Another neat thing Mykita is doing is using Selective Laser Sintering to build some of their frames. A few other companies have since followed suit. This manufacturing process uses a high powered laser to melt powdered material in certain locations, layer by layer. The part is eventually built by all the layers, and the excess powder can be reused. What makes SLS different from other rapid prototyping methods, though, is that you can use it with a wide variety of materials and build stronger parts than you can with stereolithography or a typical 3D printer. Control over the laser also allows you to melt the particles only on a small boundary layer, so the end product is light and porous instead of a solid mass. Mykita uses a Nylon-like material in their process, and is able to make frames that are shaped in ways that would be impractical with other manufacturing methods, and are unusually lightweight.
Icco in sunshine with 24 gold flash lens (you can see the lines from the layers in the first and second pics):
So far I've only posted the higher end stuff, but there are a lot of good sunglasses out there that are less expensive. One of my favorite examples is Randolph Engineering and American Optical. AO made the aviators that were worn on the moon and issued to USAF pilots for a time. RE sought to create a product that was better and cheaper than the AO products, and currently supplies fighter pilots in the US military. I've heard that the RE's are slightly nicer than the AO's (I only have RE's), but the difference isn't much. And RE's ended up being more expensive. They do come with better accessories, though. Both companies feature glass lenses in very durable stainless steel frames, and are made in the US. The standard aviator is a slightly squared off model with bayonet temples that make them easy to put on and remove when using fighter pilots' heads up displays (they work well with headphones, too). Both companies also offer the more typical curved earpieces and teardrop lens aviators, though. The nose bridge is a little wide and the soldering isn't perfectly done like on some of the better high end aviators, but they cost a tenth as much and are very well-made compared to others in the same price range (I'm talking about you, Ray-Ban. These don't have unevenly tightened wobbly arms like my Ray-Bans). They're also durable enough that they will last for a very long time if properly cared for.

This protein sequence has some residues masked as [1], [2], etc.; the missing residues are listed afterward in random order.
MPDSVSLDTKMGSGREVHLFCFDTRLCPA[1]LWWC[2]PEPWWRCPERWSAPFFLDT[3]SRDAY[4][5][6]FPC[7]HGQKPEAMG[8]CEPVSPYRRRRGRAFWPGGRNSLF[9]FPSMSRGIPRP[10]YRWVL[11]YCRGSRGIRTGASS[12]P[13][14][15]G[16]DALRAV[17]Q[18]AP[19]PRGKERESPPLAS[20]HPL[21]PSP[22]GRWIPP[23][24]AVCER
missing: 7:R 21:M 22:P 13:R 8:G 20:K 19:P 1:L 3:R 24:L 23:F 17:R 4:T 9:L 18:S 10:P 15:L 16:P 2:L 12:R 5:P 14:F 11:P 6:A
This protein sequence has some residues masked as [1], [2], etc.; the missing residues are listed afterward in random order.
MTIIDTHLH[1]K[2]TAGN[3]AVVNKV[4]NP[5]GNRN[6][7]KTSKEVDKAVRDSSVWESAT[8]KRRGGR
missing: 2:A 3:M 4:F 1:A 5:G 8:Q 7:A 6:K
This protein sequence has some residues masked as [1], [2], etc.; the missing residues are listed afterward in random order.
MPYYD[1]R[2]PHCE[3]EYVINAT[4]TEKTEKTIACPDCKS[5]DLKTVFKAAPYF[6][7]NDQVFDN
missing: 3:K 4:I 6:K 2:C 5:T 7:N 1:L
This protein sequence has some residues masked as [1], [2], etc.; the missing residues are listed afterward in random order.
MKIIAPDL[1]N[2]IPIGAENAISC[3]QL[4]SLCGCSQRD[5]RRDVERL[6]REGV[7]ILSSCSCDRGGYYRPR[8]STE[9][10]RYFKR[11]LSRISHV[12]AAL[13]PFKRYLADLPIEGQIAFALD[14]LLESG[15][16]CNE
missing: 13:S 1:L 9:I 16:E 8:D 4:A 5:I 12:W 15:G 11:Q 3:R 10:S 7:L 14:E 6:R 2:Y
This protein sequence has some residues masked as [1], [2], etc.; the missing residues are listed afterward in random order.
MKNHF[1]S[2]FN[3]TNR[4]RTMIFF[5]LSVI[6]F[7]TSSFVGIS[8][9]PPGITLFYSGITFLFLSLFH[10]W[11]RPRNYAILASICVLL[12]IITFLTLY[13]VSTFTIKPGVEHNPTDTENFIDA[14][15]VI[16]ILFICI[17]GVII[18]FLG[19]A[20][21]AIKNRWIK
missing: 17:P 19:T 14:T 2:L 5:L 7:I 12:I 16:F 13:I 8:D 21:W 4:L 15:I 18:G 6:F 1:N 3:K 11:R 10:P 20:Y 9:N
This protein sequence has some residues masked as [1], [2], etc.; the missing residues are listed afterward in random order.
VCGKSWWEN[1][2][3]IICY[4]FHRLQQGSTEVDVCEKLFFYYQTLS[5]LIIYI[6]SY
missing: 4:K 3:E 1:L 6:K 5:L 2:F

I tracked down some military surplus RE's so I could get them without the lens logo. Here are my 58mm ones: